Zombies. They’re absolutely everywhere now! What started out as shambling monsters in a black and white horror movie cult classic has now turned the living dead in to starring roles in many movies, hundreds of books, a few television shows and even our beloved videogames. Everyone is set to cash in on the flesh eating zombie craze while it’s still fresh…err, I mean rotting flesh in the XBLA title, All Zombies Must Die! even if it kills them and brings them back to life with a hunger for brains! Set in the fictional town of Deadhill, a zombie apocalypse has occurred and it’s up to hero Jack and 3 of his friends, ex-girlfriend Rachel, the Bob Marley wannabe alien Luxo and scientist Bryan to rid the town of the zombie horde.
Sporting a top-down view with pretty decent graphics and a dual analog stick control system to navigate your character from one section of town to the other while completing tasks to progress in the game, AZMD! is a pretty easy downloadable title to just pick up and play. The tasks are laid out in each level by computerized security gate monitors that require you to clear out a certain number of zombies before you can move to the next section. These tasks can range from killing 20 zombies to lighting 25 zombies on fire and then blowing them away. While the gameplay and controls are pretty easy to pick up and play, it’s easy enough to run around a bit before acquiring enough zombies to line up and blast away before finishing your task successfully with no problems. Although, mess around enough and get surrounded by zombies and it’s pretty much game over from that point and you’ll soon be starting over at the last checkpoint.
As in any good zombie romp, each character starts off carrying the standard zombie-blasting weapon, be it the classic shotgun or the ‘Shaun of the Dead’ cricket bat. You also have a secondary weapon, which is a submachine gun, but it’s pretty underwhelming and I would only recommend using it if you really have to. It’s not very powerful and really does not do much damage to the zombies, so I found it best not to even mess with it. Upon advancing in the game and finding certain elements, you will start compiling experience points that you can spend to use on powering up your character and weapons.
Like I mentioned above, the game does provide a few role-playing elements, such as quests and item creation/alteration. Players have the option of which quests they will undertake, allowing non-linear progression and some exploration within the game world. As in any RPG, players also increase their character’s level by defeating zombies and collecting specific items. Throughout each section of town, items such as extra XP can be found in containers such as trash bins, ammo boxes and in the cupboards in the ransacked houses. Once enough XP has been gained, the chosen character can then return to base (a demolished police station) and level up before stepping back out on the streets. The base also includes hubs, which serve as weapon modification stations, for instance allowing the player to create items such as electrified melee weapons and sonic cellphones. The RPG elements kept my interest enough to mess around with leveling up my characters, but it’s not enough of a main element to tout the game about.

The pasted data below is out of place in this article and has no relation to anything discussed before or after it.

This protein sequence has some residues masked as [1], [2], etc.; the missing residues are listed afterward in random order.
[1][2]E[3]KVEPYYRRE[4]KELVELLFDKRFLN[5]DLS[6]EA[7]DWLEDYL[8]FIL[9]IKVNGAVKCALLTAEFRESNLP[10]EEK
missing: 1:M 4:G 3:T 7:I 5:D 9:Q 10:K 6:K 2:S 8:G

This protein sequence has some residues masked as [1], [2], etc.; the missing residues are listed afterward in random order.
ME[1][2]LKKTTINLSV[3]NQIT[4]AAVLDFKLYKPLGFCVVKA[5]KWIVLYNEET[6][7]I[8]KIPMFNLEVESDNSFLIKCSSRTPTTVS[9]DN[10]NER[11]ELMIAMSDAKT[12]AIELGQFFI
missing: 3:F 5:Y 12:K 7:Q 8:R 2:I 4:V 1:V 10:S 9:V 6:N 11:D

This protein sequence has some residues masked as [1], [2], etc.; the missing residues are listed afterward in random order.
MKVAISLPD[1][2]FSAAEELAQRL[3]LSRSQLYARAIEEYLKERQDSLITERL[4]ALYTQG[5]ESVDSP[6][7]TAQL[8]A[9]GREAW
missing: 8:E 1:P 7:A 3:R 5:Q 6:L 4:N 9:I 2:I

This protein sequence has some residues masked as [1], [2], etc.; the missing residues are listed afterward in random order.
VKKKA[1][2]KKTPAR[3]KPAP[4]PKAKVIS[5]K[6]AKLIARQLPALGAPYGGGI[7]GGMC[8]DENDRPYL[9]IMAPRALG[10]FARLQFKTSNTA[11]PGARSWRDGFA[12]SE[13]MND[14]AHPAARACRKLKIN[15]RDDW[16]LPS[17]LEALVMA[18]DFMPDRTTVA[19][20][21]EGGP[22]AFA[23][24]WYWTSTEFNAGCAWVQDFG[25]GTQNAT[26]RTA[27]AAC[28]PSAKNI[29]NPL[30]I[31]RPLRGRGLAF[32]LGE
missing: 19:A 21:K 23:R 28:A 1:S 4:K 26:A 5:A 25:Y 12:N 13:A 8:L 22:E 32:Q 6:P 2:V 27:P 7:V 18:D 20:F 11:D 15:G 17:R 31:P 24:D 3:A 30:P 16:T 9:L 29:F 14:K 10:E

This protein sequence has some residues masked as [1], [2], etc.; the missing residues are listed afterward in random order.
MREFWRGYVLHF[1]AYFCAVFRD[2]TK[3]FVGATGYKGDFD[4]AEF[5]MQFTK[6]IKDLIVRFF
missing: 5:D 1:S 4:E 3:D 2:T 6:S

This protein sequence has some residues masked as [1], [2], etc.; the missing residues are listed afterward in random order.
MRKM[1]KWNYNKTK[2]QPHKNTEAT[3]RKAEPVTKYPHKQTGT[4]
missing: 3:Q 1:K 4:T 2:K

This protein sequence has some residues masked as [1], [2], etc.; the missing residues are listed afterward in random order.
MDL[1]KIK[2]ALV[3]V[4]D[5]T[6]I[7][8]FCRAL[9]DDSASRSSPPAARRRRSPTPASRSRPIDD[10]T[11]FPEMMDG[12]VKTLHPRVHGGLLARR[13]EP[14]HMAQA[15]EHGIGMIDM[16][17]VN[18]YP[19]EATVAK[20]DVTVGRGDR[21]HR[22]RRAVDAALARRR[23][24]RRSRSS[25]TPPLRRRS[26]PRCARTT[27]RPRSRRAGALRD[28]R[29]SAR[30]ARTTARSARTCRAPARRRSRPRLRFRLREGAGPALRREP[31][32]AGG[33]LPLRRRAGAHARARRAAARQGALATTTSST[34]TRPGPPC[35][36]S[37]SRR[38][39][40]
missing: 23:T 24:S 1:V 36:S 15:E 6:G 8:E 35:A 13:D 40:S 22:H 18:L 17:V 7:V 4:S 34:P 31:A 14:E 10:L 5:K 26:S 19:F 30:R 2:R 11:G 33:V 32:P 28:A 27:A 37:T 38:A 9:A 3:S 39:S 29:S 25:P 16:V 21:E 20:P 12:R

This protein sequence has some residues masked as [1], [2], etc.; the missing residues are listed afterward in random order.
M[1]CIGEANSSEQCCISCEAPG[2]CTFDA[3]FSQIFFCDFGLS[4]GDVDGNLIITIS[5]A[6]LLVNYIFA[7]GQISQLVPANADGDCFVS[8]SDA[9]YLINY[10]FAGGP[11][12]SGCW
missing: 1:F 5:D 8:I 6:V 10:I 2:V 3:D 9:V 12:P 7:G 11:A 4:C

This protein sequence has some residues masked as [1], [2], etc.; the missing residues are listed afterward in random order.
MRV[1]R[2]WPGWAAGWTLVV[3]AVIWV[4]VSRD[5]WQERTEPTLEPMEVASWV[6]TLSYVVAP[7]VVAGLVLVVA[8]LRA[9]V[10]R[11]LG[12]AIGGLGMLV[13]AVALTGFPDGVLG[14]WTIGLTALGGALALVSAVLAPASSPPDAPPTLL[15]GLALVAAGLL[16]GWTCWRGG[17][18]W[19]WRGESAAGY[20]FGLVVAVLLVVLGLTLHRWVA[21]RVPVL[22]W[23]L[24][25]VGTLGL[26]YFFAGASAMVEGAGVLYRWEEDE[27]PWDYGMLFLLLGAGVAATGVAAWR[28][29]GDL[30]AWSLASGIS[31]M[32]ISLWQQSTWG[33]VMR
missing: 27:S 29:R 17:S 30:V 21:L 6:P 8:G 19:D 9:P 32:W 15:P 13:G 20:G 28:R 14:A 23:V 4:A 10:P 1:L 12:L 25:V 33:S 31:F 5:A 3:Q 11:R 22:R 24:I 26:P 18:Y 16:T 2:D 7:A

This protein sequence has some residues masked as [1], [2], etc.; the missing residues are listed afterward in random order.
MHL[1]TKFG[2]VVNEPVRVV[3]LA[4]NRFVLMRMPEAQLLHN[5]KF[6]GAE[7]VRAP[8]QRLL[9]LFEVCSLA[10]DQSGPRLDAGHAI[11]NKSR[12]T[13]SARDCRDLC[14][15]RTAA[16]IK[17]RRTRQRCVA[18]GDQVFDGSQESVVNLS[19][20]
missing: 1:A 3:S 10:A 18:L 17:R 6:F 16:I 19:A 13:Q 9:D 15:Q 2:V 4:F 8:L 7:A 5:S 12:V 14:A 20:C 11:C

Early on, I noticed this is a game that was not going to take itself very seriously, which I kind of really liked. From the “I think we’re in a videogame” humor banter between the characters to the eerily lighthearted background music, the game is a blast…for the first few levels if you’re playing by yourself in single player. A game like this absolutely screams for co-op, and it’s there, sort of, but not in the way you would expect it to be. Yes, the proverbial ball is dropped and there is NO online co-op play. Local play, yes. Co-op play, no. In a game like this where the story can take multiple sessions to even get far enough to progress in the game, they can’t expect you to have the same group of four people to plow through the game and the game becomes insanely boring when it’s just you, yourself and, well, yourself. It’s small things like this that could take this game from being a one-hit-wonder to something that you could look forward to playing online with 3 other buddies on a somewhat frequent basis.
What starts out as a lighthearted romp to save the town turns into a repetitive chore-based game a few hours in that I just wanted to be done playing. It’s not that I had a bad time with the game because it does do a lot of things right, but it also does some things bad like the absence of online co-op. I do give them props for the cartoonish graphics, the humorous character banter, fun music and different zombie classes, but all of this is lost a few hours in when the game becomes a repetitive mess of backtracking throughout the town to complete the objectives.
Given my time with All Zombies Must Die! I have a hard time recommending this to those of you that are dead set on single player only, but if you have a few friends that will tough it out with you, then I think you’re in for a zombie-blasting good time!
A XBLA review code for All Zombies Must Die! was provided to us by doublesix for review purposes. The game is also available for download on PlayStation 3 via PSN and Windows.